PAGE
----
Man who spent 18 years in prison after wrongful conviction is free:

Although Sheldon Thomas walked out of a Brooklyn, New York courtroom earlier this month after nearly two decades in prison, freedom still doesn’t seem real to him.

“I haven’t cried since I came home,” Thomas said. “I haven’t even gotten to the point where he killed me. I still have nightmares about being in jail. I’m afraid to sleep.”

His release came after Brooklyn District Attorney Eric Gonzalez Moved to vacate What a recent investigation determined was a wrongful conviction.

In 2004, Thomas was found guilty of second-degree murder, attempted murder and other crimes after he was arrested for his alleged involvement in a fatal shooting in East Flatbush, which resulted in the death of 14-year-old Anderson. Bursi had died and left each other. injured person

Thomas was arrested on suspicion of murder after an eyewitness identified him from a police photograph. However, the photo was of a different person with the same name who had nothing to do with the case. Prosecutors continued to pursue Thomas, eventually leading to a wrongful conviction.

Attorneys William Caston and Leslie Resinger have worked with Thomas for more than a decade and believe the case should never have gone to trial. According to Custon, the case was based on lies. He believes every party in the system — police, prosecutors and judges, among others — failed Thomas.

“The people involved in the decision-making refused to accept the fact that there was a mistake. How can a jury reach a fair verdict? It was rigged from the beginning,” Kasten said.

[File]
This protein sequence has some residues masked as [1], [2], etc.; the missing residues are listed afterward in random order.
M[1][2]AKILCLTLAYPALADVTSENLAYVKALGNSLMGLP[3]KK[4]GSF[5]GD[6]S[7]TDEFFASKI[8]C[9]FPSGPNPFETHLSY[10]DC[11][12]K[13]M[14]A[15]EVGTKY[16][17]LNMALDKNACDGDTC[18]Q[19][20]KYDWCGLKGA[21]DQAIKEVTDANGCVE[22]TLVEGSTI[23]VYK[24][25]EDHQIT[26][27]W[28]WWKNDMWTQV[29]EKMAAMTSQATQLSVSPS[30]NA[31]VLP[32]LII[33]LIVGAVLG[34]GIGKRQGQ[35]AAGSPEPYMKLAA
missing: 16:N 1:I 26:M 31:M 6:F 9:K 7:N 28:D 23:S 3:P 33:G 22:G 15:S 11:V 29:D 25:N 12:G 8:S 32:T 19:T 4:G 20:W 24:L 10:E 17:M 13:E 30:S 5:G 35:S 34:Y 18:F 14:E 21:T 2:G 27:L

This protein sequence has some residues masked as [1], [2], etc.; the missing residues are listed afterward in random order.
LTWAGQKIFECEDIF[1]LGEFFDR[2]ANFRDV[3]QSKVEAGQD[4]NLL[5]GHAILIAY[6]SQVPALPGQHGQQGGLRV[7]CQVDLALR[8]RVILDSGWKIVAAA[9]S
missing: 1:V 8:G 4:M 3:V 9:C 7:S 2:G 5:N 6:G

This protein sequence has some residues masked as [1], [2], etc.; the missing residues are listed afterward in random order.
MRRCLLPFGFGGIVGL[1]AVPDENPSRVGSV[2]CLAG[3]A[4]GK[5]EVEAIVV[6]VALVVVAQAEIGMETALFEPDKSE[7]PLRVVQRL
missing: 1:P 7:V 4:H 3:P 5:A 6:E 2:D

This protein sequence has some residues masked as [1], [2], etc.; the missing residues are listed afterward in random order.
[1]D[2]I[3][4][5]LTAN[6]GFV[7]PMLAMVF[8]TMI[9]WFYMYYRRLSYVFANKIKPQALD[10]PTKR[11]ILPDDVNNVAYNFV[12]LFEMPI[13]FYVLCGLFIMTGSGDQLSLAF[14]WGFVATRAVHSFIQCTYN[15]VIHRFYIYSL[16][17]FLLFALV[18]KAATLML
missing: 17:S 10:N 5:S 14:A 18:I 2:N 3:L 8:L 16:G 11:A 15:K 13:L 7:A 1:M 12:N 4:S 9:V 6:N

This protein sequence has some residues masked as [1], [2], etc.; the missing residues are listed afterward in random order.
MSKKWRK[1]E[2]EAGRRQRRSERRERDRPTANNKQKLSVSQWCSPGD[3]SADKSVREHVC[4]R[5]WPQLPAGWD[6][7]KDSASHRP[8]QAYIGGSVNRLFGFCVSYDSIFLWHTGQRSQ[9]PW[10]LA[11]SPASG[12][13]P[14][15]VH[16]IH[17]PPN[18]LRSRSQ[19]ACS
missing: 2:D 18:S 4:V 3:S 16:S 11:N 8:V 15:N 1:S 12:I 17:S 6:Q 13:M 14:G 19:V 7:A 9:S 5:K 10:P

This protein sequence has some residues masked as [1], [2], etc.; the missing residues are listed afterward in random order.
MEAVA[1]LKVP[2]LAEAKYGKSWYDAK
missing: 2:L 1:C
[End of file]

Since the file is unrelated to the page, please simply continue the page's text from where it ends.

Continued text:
After years of unsuccessful appeals, the unit reviewing Thomas’ case concluded that he had been “denied due process at every stage.”

Additionally, prosecutors said, one of the detectives involved was harassing Thomas after a prior arrest and lied about knowing him.

When asked if he had ever been targeted, Thomas replied, “Most definitely. The whole burden has been put on me to this day.”

He added that in his experience, people who look like him are often presumed guilty until proven innocent.

“From my lens where I look at life, it’s always been like that for people like me. It’s always been like that for people who look like me. You’re guilty until you’re guilty,” Thomas said. That doesn’t prove you’re innocent.”

He was arrested when he was only 16 years old. Now 35, he is finally stepping into freedom.

During a recent hearing, Thomas explained how he kept hope alive for so long by letting go of resentment. Despite the trial judge saying he deserved to spend the rest of his life in prison when he was sentenced, Thomas says he forgave him, even though he acknowledged what happened to him. He didn’t deserve it.

“I know I lost 20 years ago but I finally got over it. I don’t like losing, so I have to quit because I don’t want that to be who I am as a person, as The person makes the statement,” Thomas said. .

CBS News contacted the detective who was involved in Thomas’ initial arrest, but he chose not to comment.

After Thomas is released, he could potentially seek compensation through litigation, but he said he has not decided whether to pursue that option.

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